For more information, see DTaP/Tdap/Td Advisory Committee on Immunization Practices Vaccine Recommendations and Centers for Disease Control and Prevention (CDC): Diphtheria, Tetanus, and Pertussis Vaccination.
(See also Overview of Immunization.)
Diphtheria (D) vaccines contain toxoids prepared from Corynebacterium diphtheriae. Tetanus (T) vaccines contain toxoids prepared from Clostridium tetani. Acellular (a) pertussis (P) vaccines contain semipurified or purified components of Bordetella pertussis. Whole-cell pertussis vaccine is no longer available in the US because of concerns about adverse effects, but it is still available in other parts of the world. There are 2 preparations of the acellular vaccine:
Tdap contains lower doses of diphtheria and pertussis components (indicated by the lower case d and p).
DTaP is a routine childhood vaccination (see Table: Recommended Immunization Schedule for Ages 0–6 Years).
Tdap is routinely given as a single lifetime dose to children at age 11 or 12 years and to people ≥ 13 years who have never received Tdap (regardless of the interval since the last tetanus-diphtheria [Td] vaccine) or whose vaccine status is unknown. This dose is followed by a Td booster every 10 years.
Additional boosters of Tdap are also recommended for
Adults who require a tetanus toxoid-containing vaccine as part of wound management and who have not previously received Tdap are given Tdap instead of tetanus-diphtheria (Td).
People who have had pertussis should still receive a pertussis-containing vaccine as per routine recommendations.
Contraindications for DTaP and Tdap are
A severe allergic reaction (eg, anaphylaxis) after a previous dose or to a vaccine component
For the pertussis component: Encephalopathy (eg, coma, decreased level of consciousness, prolonged seizures) that occurred within 7 days of a previous dose of DTaP or Tdap and that is not attributable to another identifiable cause
Because tetanus vaccination is important, people who have had an anaphylactic reaction to components in DTaP or Tdap should be referred to an allergist to determine whether they are allergic to tetanus toxoid. If not, they can be vaccinated with tetanus toxoid (TT) vaccine. Adults with a history of encephalopathy can be vaccinated with tetanus-diphtheria, and children can be given diphtheria-tetanus (DT) instead of Tdap.
Precautions vary depending on the formulation.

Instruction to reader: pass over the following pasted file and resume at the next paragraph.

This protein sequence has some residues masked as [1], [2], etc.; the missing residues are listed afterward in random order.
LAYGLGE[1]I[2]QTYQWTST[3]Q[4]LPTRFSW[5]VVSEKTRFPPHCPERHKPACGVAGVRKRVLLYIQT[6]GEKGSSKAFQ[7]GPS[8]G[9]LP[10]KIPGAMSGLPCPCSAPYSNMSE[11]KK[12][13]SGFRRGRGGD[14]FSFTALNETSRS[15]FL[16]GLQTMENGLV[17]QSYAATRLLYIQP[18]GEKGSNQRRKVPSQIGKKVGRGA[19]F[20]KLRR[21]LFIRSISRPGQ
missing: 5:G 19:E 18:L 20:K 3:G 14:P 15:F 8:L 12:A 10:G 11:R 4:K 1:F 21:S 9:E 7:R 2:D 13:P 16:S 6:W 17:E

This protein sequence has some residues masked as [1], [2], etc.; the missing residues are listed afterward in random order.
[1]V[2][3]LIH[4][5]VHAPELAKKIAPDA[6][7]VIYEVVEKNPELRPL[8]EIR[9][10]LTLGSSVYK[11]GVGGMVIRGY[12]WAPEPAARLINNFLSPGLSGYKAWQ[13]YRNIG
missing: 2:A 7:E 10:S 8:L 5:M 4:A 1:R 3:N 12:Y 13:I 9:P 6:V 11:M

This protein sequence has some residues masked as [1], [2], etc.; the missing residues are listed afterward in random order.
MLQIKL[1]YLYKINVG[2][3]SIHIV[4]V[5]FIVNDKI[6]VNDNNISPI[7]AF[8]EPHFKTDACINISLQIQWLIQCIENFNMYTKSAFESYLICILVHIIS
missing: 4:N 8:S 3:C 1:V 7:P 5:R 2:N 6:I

For DTaP and Tdap, they include
Moderate or severe acute illness with or without fever (vaccination is postponed until illness resolves if possible)
Guillain-Barré syndrome within 6 weeks after a previous dose to a vaccine containing tetanus toxoid
For the pertussis component only: A progressive or unstable neurologic disorder, uncontrolled seizures, or progressive encephalopathy (vaccination is postponed until a treatment regimen is established and the disorder is stabilized)
For DTaP only, precautions include
A seizure, with or without fever, within 3 days after a previous dose of DTaP
≥ 3 hours of persistent, severe, inconsolable screaming or crying within 48 hours after a previous dose of DTaP
Collapse or shock-like state (hypotonic hyporesponsive episode) within 48 hours after a previous dose of DTaP
Temperature of ≥ 40.5° C, unexplained by another cause, within 48 hours after a previous dose of DTaP
For Tdap only, precautions include
History of type III hypersensitivity reactions after a previous dose of a vaccine containing tetanus or diphtheria toxoid (vaccination is postponed ≥ 10 years since the last dose of tetanus toxoid-containing vaccine)
The dose for DTaP or Tdap is 0.5 mL IM.
The DTaP vaccine is given as 5 primary and 1 booster IM injections during childhood as follows: at age 2 months, 4 months, 6 months, 15 to 18 months, and 4 to 6 years (before school entry). The 5th dose is not necessary if the 4th dose was given at age ≥ 4 years and at least 6 months after the 3rd dose.
A single booster of Tdap is given, except for pregnant women, who should have a dose during each pregnancy, preferably at 27 to 36 weeks gestation.
Adverse effects are rare and are mostly attributable to the pertussis component. They include the following:
Encephalopathy within 7 days
A seizure, with or without fever, within 3 days
≥ 3 hours of persistent, severe, inconsolable screaming or crying within 48 hours
Collapse or shock within 48 hours
Temperature of ≥ 40.5° C, unexplained by another cause, within 48 hours
Immediate severe or anaphylactic reaction to the vaccine
If the pertussis vaccine is contraindicated, a combined diphtheria and tetanus vaccine is available without the pertussis component.
Mild adverse effects include redness, swelling, and soreness at the injection site.
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